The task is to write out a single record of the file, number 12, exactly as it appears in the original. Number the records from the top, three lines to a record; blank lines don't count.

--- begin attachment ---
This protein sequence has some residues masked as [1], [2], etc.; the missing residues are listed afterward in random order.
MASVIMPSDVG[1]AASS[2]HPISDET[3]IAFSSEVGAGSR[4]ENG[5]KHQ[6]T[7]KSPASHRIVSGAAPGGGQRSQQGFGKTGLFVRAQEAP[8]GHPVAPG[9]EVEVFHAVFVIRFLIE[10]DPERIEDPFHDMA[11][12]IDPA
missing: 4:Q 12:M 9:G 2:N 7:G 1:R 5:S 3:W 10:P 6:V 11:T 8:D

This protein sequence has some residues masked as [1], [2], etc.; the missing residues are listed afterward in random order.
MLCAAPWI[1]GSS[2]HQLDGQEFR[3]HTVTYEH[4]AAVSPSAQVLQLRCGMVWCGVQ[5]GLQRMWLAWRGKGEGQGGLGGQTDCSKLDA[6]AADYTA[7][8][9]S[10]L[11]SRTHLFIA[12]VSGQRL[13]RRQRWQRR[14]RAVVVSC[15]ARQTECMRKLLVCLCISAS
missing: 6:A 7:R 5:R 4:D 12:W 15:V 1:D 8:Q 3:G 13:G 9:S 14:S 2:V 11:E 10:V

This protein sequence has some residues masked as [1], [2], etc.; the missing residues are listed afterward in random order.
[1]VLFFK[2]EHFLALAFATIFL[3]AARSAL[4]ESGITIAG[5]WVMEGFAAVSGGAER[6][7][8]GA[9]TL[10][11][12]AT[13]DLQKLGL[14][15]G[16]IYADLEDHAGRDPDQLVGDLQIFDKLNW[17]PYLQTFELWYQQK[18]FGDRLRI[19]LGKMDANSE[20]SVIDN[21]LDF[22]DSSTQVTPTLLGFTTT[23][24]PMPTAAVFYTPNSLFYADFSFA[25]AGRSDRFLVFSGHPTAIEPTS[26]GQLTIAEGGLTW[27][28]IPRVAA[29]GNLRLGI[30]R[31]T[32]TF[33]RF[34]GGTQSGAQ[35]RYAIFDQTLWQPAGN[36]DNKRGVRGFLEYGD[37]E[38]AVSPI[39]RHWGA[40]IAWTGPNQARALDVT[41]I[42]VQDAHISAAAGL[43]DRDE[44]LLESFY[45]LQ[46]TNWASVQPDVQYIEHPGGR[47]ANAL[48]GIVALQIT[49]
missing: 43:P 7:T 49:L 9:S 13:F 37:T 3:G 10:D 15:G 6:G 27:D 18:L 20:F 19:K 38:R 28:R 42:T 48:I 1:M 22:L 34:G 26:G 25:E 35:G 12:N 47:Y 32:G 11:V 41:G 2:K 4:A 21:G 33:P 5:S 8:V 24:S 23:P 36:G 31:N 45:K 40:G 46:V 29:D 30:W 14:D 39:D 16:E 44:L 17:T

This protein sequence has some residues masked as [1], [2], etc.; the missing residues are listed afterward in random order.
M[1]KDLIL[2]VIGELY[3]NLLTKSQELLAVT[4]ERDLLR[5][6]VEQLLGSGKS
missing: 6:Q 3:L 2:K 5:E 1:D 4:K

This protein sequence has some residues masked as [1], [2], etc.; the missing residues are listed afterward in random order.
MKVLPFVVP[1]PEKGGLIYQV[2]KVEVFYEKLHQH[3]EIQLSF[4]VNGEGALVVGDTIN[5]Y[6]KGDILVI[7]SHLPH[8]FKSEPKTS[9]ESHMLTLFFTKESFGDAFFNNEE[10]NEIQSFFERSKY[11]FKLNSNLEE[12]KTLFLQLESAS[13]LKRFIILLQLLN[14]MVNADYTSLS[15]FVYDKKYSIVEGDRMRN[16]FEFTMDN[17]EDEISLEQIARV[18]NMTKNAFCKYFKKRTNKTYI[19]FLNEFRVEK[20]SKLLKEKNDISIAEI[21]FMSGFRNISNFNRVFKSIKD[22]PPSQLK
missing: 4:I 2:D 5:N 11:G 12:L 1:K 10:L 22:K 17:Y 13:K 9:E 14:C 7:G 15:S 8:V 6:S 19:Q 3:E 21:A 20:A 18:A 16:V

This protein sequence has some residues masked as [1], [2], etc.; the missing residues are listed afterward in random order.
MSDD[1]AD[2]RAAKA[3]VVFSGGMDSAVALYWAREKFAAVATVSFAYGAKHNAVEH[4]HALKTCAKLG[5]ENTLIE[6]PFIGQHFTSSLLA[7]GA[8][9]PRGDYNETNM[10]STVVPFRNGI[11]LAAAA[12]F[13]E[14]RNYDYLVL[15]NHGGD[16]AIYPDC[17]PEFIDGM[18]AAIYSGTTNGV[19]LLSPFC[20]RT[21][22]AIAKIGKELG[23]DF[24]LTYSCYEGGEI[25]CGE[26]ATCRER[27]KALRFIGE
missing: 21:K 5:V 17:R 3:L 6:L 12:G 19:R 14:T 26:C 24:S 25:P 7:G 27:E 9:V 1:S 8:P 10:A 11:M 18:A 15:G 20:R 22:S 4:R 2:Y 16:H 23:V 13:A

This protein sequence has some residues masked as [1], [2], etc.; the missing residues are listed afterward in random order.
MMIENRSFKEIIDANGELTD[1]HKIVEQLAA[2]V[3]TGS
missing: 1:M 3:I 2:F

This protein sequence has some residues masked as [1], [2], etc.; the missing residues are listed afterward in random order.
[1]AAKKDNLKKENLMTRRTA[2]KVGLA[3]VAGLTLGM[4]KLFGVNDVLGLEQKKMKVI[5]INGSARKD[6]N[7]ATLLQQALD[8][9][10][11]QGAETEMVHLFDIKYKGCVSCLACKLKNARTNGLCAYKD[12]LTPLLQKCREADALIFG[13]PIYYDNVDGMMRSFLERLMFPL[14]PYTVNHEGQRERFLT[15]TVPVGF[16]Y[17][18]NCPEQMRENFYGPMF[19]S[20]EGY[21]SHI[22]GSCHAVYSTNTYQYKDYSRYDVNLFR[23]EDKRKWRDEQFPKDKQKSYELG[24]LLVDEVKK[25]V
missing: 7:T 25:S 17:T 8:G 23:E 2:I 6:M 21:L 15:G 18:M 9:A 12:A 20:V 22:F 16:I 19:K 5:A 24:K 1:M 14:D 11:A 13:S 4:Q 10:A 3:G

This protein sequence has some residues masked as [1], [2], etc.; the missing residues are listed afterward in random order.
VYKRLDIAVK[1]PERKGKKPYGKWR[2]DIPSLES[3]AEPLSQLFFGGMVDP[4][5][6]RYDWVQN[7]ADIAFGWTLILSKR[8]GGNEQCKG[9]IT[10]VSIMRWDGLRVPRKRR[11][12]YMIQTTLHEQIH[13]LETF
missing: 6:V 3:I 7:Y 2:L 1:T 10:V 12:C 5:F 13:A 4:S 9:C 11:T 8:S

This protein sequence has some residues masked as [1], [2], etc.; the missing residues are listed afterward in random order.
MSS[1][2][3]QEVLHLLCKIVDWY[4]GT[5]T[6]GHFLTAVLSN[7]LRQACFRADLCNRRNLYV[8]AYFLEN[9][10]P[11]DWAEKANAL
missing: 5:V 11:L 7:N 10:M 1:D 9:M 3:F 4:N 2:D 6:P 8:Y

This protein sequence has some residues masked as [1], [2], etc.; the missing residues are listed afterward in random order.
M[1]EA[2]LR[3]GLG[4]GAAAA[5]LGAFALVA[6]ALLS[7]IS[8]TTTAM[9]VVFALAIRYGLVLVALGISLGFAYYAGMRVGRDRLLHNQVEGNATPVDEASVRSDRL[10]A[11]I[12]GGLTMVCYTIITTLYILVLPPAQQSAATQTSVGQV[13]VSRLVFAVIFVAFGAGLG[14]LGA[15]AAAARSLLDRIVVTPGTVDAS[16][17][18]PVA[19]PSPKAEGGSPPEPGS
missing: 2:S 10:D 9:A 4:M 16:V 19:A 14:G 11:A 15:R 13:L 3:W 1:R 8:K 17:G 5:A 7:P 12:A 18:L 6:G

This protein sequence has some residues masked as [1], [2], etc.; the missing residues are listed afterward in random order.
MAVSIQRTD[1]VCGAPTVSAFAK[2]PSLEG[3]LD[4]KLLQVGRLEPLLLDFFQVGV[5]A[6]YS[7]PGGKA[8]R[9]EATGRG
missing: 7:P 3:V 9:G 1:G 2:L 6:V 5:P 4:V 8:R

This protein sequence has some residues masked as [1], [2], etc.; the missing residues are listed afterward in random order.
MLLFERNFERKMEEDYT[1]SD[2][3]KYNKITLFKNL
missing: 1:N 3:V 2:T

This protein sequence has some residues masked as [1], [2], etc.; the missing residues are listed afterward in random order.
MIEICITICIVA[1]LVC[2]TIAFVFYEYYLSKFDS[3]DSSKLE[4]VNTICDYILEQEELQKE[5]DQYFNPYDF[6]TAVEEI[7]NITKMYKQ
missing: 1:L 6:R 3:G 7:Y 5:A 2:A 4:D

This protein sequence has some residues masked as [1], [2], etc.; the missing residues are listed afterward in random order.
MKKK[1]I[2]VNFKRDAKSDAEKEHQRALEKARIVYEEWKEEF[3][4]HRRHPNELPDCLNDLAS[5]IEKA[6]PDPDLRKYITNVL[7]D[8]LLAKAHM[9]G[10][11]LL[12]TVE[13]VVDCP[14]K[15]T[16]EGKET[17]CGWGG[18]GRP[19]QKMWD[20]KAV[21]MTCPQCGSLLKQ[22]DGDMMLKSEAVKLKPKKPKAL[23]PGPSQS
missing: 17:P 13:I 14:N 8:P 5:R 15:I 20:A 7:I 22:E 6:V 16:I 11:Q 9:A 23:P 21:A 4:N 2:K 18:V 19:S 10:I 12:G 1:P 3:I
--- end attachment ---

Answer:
This protein sequence has some residues masked as [1], [2], etc.; the missing residues are listed afterward in random order.
MAVSIQRTD[1]VCGAPTVSAFAK[2]PSLEG[3]LD[4]KLLQVGRLEPLLLDFFQVGV[5]A[6]YS[7]PGGKA[8]R[9]EATGRG
missing: 7:P 3:V 9:G 1:G 2:L 6:V 5:P 4:V 8:R